Despite the common stereotypes of women being overly emotional or men being hesitant to express their feelings, research suggests that men say “I love you” first in relationships. A new study published in the Journal of Social and Personal Relationships shows that this pattern is found across countries, not just the United States.
Expressing feelings in romantic relationships is very important. Acts and expressions of affection enhance commitment and lead to healthier and more stable long-term romantic relationships. Despite the benefits, many people get nervous when saying “I love you” for the first time. Research shows that saying “I love you” signals commitment to your romantic partner. Previous research showed there was a “male confession bias” in the United States, and this study seeks to see if it is applicable globally.
Researcher Christopher D. Watkins and his colleagues gathered a total of 1,428 participants from seven different countries on three different continents to complete this study. Participants were asked to fill out demographic questions, as well as measures on attachment styles and love confession. The love confession measure asked them to speak about their experiences with saying “I love you” in a previous or current relationship and was used to create the “male confession bias” variable used in this study.
Results showed that men said “I love you” first in relationships, but that more women than men reported that the man confessed his love first. This may be a memory error and has been shown in previous research as well. Six out of the seven countries surveyed showed this same pattern, with France being the only one without significant sex differences.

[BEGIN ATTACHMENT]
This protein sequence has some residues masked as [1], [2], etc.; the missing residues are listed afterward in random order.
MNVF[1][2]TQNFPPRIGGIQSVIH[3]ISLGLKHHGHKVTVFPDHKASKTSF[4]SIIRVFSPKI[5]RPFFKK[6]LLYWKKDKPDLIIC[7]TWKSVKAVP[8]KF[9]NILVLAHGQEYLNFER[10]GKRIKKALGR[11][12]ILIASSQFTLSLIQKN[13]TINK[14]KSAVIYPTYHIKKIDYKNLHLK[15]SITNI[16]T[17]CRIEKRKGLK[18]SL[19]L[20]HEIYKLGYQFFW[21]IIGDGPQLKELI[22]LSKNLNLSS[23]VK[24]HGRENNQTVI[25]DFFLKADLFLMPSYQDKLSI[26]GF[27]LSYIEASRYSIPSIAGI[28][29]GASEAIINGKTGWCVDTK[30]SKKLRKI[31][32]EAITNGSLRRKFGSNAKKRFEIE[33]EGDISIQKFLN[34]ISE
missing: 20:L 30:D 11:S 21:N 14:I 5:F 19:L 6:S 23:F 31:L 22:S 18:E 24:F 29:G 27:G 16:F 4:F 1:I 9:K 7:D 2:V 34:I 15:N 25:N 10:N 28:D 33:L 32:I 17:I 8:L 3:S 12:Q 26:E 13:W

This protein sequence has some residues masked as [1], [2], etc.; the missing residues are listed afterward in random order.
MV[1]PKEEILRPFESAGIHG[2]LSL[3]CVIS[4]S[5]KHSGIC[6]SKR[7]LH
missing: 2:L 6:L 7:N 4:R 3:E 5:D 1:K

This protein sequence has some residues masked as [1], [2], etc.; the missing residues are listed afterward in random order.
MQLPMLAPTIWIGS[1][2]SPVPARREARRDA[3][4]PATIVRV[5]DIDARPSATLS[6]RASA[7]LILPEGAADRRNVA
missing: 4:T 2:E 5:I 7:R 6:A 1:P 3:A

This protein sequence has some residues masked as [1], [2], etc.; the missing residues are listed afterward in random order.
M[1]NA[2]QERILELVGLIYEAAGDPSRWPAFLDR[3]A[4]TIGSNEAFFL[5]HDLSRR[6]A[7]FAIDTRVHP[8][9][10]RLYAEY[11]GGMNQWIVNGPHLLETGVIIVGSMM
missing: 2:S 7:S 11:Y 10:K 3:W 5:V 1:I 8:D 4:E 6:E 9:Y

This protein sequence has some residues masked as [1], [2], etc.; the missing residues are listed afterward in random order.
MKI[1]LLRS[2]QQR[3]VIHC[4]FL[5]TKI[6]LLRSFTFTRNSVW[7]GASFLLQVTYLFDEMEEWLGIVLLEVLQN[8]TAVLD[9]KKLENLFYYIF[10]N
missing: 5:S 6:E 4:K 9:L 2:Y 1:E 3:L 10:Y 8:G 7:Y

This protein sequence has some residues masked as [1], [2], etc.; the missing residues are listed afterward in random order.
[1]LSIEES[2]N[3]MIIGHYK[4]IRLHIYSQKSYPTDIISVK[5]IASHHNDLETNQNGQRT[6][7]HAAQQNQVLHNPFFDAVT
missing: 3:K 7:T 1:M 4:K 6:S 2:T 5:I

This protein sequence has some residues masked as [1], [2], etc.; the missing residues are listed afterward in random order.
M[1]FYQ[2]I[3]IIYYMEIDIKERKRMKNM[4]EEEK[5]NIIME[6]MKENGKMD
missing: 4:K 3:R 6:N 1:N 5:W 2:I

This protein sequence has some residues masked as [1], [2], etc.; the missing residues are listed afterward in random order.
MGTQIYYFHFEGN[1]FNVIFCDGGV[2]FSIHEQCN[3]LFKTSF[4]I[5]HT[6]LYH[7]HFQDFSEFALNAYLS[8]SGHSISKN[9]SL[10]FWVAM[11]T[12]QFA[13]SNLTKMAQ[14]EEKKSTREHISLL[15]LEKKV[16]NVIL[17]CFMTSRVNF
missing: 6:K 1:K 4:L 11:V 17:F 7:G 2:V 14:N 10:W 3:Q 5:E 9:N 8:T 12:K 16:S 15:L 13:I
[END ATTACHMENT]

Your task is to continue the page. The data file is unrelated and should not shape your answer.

Men and women showed no significant differences on when in the relationship they first thought about saying they loved their partner, how many days into the relationship it was said, or happiness at hearing “I love you.” This suggests that while men may be first to say they love their partner, women are usually on the same page emotionally. Results also suggested that males were more likely to say “I love you” first if they live in a country with more women than men and that avoidantly-attached partners are less happy to hear confessions of love.
“We know that romantic love and passion are cultural universals, and both feeling and expressing love is important in a good quality relationship. At the same time, people differ, but in a predictable way, in their proclivity toward romantic love, which would partly be expressed by speech acts such as saying ‘I love you,’” Watkins said in a news release.
“Across the cultures we surveyed, our research suggests that men tend to say I love you before women, and both men and women are less happy to hear ‘I love you’ if they tend to avoid romantic intimacy or closeness. This develops prior research, which observed the same ‘male confession bias’ when studying just one country—the U.S.”
This study sought to measure if male confession bias existed more broadly than just the United States. Though this research shows that that phenomenon is generalizable to many countries, the authors did not include anywhere in Asia or Africa, which is a limitation. Future research could focus on if countries that have more of a collectivist or community-based nature may show different patterns on confessions of love.
The study, “Men say “I love you” before women do: Robust across several countries“, was authored by Christopher D. Watkins, Jeanne Bovet, Ana Maria Fernandez, Juan David Leongómez, Agnieszka Żelaźniewicz, Marco Antônio Corrêa Varella, and Danielle Wagstaff.